Mark Esper made the comments during a Pentagon briefing (Picture: PA).
The US Defense Secretary says there is "no indication" Turkey is willing to stop its offensive in north-east Syria.
Mark Esper said he is "greatly disappointed" by the actions of Turkey but admitted he is "not surprised".
The offensive comes after the withdrawal of US troops from Syria near the Turkey border.
US forces fought alongside Kurdish forces in the country against so-called Islamic State (IS).
Turkey, a NATO member, views Kurdish forces as terrorists.
"We oppose and are greatly disappointed by Turkey's decision to launch a unilateral military incursion into northern Syria," Mr Esper said during a Pentagon briefing.
"This operation puts our SDF [Syrian Democratic Forces] partners in harm's way, it risks the security of ISIS prison camps and will further destabilise the region."
Mr Esper also said he spoke to Turkey's defence minister yesterday to express America's "strong opposition".
The decision to withdraw American troops from the area has been widely criticised, even by loyal Republicans.
A former British SDF fighter labelled the move a "betrayal", while retired US military officer General David Petraeus raised concerns about America's "level of commitment" to its partners and allies.
However, Mr Esper told reporters: "We have not abandoned the Kurds, let me be clear about that.
"Nobody green-lighted this operation by Turkey, just the opposite.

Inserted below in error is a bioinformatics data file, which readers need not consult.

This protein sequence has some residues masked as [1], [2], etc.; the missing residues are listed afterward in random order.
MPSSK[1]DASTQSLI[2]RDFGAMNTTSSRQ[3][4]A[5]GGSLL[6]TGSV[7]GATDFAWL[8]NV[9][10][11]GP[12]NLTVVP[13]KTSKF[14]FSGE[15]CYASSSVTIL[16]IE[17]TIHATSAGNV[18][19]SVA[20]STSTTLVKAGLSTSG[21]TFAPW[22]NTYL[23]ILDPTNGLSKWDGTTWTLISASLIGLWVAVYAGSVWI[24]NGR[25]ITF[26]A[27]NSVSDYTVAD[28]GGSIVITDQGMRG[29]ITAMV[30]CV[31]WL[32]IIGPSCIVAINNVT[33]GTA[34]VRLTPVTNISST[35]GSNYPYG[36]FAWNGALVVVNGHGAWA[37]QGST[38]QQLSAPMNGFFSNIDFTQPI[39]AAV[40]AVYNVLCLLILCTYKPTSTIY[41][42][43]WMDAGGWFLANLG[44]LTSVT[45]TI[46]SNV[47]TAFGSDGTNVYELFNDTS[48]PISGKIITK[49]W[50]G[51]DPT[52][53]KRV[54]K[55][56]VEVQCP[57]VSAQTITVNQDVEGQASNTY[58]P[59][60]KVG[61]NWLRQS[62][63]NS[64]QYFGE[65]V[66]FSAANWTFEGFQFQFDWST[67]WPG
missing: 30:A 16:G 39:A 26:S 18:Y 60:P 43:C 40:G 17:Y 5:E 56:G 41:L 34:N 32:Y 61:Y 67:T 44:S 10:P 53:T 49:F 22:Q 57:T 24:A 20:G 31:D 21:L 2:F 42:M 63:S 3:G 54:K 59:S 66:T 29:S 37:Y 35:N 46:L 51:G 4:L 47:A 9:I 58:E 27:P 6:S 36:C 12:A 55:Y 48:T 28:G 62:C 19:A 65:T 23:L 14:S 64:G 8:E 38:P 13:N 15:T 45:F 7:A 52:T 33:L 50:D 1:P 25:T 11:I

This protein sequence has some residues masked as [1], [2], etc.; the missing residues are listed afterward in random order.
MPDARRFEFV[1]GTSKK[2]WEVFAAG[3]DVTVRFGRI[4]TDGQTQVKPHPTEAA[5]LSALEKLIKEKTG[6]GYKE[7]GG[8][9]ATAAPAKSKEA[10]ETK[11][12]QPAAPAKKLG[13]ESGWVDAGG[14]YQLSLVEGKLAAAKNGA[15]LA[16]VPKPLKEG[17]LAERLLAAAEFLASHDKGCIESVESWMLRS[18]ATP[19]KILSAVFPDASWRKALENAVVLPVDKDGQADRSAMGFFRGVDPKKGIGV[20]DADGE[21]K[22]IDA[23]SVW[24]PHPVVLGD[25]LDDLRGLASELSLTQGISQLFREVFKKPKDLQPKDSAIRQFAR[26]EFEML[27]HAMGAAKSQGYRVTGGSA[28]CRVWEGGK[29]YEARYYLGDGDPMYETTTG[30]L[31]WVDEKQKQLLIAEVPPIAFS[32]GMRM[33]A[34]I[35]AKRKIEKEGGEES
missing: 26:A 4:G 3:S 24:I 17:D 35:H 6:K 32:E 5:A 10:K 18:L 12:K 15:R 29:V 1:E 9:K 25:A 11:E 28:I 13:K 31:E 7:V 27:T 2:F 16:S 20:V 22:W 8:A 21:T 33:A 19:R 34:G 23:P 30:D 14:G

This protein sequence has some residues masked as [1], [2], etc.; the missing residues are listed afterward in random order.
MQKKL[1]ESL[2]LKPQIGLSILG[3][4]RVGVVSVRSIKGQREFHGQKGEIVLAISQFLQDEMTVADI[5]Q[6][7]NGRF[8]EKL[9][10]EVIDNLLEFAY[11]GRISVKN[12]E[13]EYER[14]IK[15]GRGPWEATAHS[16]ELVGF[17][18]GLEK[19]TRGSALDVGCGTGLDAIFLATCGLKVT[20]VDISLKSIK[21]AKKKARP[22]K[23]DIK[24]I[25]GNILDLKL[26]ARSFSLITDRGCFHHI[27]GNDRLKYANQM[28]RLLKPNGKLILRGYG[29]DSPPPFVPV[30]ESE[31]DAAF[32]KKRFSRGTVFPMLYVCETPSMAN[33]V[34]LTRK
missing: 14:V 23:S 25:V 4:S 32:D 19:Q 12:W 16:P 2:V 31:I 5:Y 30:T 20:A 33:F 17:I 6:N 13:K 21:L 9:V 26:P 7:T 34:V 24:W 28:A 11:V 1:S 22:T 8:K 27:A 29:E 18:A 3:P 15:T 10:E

"We pushed back very hard at all levels for the Turks not to commence this operation."
Mr Esper also defended the withdrawal, saying: "I will not place American service members in the middle of a long-standing conflict between the Turks and the Kurds.
"This is not why we are in Syria."
He also called on Turkey to "get back to the status quo" so the possibility of a safe zone along the border could be discussed.
The Turkish defence ministry said 342 "terrorists" have been "neutralised" since the offensive began on Wednesday.
At least six civilians are reported to have been killed in Turkey and seven more in Syria.
NATO Secretary General Jens Stoltenberg said he has "serious concerns" over the Turkish incursion - warning it could lead to "even more human suffering".
EU Council President Donald Tusk urged Turkey to halt the offensive before it triggers another "humanitarian catastrophe".
Meanwhile, the US also announced it is deploying 3,000 extra military personnel to Saudi Arabia.
The deployment includes two additional fighter squadrons, two Patriot batteries and one Terminal High Altitude Area Defense (THAAD) system.
It comes after an attack on a key Saudi oil facility last month which wiped out more than 5% of the world's oil production.
The US, among other nations including the UK, blamed Iran for the attack who denied responsibility.